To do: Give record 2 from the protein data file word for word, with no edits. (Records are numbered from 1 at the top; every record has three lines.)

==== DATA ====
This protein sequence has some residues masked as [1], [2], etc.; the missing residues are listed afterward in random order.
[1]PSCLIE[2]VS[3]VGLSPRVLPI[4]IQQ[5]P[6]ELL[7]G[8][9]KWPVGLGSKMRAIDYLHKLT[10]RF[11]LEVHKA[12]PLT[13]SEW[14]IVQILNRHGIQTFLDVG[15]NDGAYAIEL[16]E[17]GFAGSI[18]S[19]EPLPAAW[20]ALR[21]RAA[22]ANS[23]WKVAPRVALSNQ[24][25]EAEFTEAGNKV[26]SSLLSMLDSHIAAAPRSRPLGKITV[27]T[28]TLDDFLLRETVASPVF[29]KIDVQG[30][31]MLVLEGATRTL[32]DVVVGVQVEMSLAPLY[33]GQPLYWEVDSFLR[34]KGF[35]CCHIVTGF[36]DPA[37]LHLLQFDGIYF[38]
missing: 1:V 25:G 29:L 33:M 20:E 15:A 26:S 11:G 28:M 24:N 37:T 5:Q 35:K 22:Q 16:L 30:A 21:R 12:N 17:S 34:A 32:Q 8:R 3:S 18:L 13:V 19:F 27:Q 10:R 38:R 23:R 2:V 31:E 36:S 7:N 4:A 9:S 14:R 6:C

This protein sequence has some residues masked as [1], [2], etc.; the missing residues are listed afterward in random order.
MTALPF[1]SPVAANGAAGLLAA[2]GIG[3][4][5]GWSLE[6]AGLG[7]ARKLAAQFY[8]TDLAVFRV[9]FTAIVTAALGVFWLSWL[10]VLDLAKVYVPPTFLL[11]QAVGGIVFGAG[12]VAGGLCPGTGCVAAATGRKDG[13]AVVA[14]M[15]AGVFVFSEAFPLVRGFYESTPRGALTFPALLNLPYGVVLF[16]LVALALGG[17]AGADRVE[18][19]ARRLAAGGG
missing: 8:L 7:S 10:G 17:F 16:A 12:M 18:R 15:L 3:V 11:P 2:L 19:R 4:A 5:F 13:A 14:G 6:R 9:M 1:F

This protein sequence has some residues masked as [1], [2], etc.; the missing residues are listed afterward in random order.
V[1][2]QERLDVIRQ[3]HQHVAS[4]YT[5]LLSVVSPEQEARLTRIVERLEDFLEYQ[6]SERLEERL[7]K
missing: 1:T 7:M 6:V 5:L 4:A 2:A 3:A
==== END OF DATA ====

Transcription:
This protein sequence has some residues masked as [1], [2], etc.; the missing residues are listed afterward in random order.
MTALPF[1]SPVAANGAAGLLAA[2]GIG[3][4][5]GWSLE[6]AGLG[7]ARKLAAQFY[8]TDLAVFRV[9]FTAIVTAALGVFWLSWL[10]VLDLAKVYVPPTFLL[11]QAVGGIVFGAG[12]VAGGLCPGTGCVAAATGRKDG[13]AVVA[14]M[15]AGVFVFSEAFPLVRGFYESTPRGALTFPALLNLPYGVVLF[16]LVALALGG[17]AGADRVE[18][19]ARRLAAGGG
missing: 8:L 7:S 10:G 17:F 16:A 12:M 18:R 15:L 3:V 11:P 2:L 19:R 4:A 5:F 13:A 14:G 6:R 9:M 1:F